Geography can be an overwhelming subject to teach. Don’t be alarmed! J.Patrick Lewis’s book of poetry, A World of Wonders, illustrated by Alison Jay, covers a wide variety of geographical concepts through different types of poems that your students will love!
The book opens with an acrostic poem about Christopher Columbus’ discovery in 1492, and takes readers on a voyage all over the world. With fun and engaging illustrations, Lewis writes poems about Marco Polo, Aurora Borealis, the difference between longitude and latitude, the poles, and the five oceans, only to name a few. One of my favorite pages is full of 6 City Riddles, where students must guess where in the world they would be given the clues. I love the riddle for Sydney, Australia: “Where are you if…You see a modern opera house? Come visit here and bring your spouse–Or y’r mate, if you may. Enjoy a barbie shrimp! G’day!” The book concludes with a poem which encourages children to take care of their world, an essential topic to tie into a geography lesson: “Make the Earth your companion. Walk lightly on it, as other creatures do. Let the Sky paint her beauty–she is always watching over you.”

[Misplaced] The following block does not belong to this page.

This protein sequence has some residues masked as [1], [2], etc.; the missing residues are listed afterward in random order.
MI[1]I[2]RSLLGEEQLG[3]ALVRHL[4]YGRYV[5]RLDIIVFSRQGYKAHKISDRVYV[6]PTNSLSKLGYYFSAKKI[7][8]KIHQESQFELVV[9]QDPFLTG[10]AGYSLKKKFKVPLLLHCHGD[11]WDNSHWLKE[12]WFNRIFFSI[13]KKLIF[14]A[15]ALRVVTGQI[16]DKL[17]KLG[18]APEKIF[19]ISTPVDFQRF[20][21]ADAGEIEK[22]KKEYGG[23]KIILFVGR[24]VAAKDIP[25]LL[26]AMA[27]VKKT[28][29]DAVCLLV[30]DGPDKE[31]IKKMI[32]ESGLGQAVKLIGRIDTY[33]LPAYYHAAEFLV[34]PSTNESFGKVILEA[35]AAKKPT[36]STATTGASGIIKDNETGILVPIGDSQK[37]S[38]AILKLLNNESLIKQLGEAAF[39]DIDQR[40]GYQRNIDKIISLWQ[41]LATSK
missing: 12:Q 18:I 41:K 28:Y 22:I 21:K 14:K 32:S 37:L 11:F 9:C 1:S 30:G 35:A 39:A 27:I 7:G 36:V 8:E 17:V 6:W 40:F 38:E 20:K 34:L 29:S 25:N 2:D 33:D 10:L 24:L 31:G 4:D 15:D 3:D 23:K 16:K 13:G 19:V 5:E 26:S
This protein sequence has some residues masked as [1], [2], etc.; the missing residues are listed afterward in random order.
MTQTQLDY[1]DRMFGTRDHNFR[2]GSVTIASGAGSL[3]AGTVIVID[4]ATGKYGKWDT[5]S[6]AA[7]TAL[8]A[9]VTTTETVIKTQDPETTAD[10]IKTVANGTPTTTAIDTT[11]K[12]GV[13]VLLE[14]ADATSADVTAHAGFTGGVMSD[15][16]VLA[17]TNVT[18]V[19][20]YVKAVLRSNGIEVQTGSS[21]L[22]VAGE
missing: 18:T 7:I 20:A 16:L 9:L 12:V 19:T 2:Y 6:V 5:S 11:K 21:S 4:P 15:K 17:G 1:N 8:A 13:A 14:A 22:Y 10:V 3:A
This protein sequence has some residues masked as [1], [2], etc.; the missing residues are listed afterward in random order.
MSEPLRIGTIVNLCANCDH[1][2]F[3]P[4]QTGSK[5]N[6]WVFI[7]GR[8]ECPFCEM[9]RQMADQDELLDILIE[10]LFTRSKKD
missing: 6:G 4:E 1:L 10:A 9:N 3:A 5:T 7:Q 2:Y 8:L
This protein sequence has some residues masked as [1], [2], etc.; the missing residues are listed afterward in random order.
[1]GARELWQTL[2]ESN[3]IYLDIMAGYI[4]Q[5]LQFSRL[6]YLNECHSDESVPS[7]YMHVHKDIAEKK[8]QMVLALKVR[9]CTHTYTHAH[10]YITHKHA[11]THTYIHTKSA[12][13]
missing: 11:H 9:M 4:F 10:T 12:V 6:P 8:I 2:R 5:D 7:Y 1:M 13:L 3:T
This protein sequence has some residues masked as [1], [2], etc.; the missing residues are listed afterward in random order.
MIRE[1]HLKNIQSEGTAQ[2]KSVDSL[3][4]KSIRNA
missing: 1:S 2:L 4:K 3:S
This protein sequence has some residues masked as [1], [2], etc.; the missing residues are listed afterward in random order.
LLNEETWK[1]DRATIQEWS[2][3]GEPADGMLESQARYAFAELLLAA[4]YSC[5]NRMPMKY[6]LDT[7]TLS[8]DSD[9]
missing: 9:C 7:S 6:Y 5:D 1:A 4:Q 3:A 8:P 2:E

This book could be used in many different areas of geography, and across a number of different grades. Since the topics from poem to poem are so different from each other, I would suggest reading applicable poems at the start of a geography lesson. For example, when beginning a lesson on the five oceans, share with students the poem “Oceans Five.” A World of Wonders could be applied to SOL 2.5, where students must locate the equator, 7 continents and 5 oceans, and 3.5, which further studies the continents, oceans, and the equator, as well as studying the regions discovered by different explorers. Lewis’ book could also be applied to some of the SOLs for Virginia Studies, such as USI.2, which covers different geographic regions of North America, and water features of the United States. The World Geography SOL WG.4 could be taught through this book as well, because it challenges students to analyze and locate physical, economic and cultural characteristics of the world regions.
- Allow your students to explore countries all over the world on National Geographic’s kid-friendly site.
- Play this Message in a Bottle game to teach your students about longitude and latitude.
- Where in the World? is a great webquest to use in your classroom, where students collect information of a world region to write a postcard home to the states.
Book: A World of Wonders
Author: J. Patrick Lewis
Illustrator: Alison Jay
Publisher: Dial Books for Young Readers
Publication Date: 2002
Grade Range: 2-4